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Seattle celebrates its first Super Bowl victory in team history
Defense wins championships. It may be the most overused saying in sports, but the Seattle Seahawks proved just how accurate it is in New Jersey’s MetLife Stadium Sunday, Feb. 2. The top-ranked Seahawks defense suffocated the Denver Broncos top-ranked offense and created turnovers, which led to points and resulted in a game that was just about as interesting as trying to watch turf grow or figure out what XLVIII adds up to in Roman numerals.
The Seahawks wasted no time scoring points in Super Bowl XLVIII, taking advantage of a bad Broncos snap to force a safety and using the ensuing possession to kick a field goal for a 5-0 lead. With the exception of a meaningless third-quarter Denver touchdown, the rest of the game became a Seahawks highlight tape, a 43-8
Broncos quarterback Peyton Manning constantly dealt with pressure in the pocket and was hit almost every time he dropped back to pass. Although the Seahawks had already taken a 15-0 lead, linebacker and eventual Super Bowl MVP Malcolm Smith put the nail in Denver’s coffin and returned an intercepted Manning pass for a 69-yard touchdown.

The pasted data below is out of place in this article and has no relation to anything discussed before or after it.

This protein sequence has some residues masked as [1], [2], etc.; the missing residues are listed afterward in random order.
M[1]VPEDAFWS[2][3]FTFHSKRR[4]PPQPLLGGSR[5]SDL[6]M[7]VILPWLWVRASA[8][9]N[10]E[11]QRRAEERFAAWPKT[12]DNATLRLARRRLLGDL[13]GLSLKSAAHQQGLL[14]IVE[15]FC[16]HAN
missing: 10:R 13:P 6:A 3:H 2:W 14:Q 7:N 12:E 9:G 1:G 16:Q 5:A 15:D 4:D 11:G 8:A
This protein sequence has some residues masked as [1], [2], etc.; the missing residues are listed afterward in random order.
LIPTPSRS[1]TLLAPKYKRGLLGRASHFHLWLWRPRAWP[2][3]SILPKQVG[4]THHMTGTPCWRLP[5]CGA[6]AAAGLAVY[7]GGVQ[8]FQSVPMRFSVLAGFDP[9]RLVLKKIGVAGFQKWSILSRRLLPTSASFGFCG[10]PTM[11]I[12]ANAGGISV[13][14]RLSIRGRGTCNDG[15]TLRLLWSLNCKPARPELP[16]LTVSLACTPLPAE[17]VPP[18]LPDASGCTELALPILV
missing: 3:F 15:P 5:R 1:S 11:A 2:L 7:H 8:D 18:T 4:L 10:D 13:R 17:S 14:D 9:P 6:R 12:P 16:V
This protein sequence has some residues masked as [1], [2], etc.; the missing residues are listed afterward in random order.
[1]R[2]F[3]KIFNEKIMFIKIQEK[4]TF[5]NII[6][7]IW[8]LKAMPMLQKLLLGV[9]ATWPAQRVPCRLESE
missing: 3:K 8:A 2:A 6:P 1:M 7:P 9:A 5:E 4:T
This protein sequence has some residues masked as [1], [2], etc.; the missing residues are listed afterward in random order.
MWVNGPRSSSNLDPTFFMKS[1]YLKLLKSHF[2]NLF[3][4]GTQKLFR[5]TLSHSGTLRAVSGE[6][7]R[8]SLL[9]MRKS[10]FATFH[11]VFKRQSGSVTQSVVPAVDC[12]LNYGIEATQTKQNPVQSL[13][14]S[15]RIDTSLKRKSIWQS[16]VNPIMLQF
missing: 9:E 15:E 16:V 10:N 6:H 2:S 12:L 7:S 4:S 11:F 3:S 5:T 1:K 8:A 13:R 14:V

At halftime, the Broncos found themselves looking at a 22-0 deficit. As if that were not a big enough problem, their only chance of getting back into the game was throwing against a defense known for its ferocious secondary. In the end, the challenge was too much for Manning, the regular season MVP, and the team that averaged a league-best 37.9 points per game.
Turnovers proved to be the Broncos Achilles’ heel, killing drives and ensuring that the commercials would be the most interesting part of the second half. Denver fumbled twice and threw two interceptions, while the Seahawks avoided turning the ball over entirely.
The Seahawks special teams unit also made an impact when Percy Harvin, who spent most of the season watching from the sidelines, returned the first kickoff of the second half 87 yards for a touchdown.
Football fans will look forward to a warmer game in 2015 when the University of Phoenix Stadium, home of the Arizona Cardinals, in Glendale, Ariz., will play host to Super Bowl XLIX.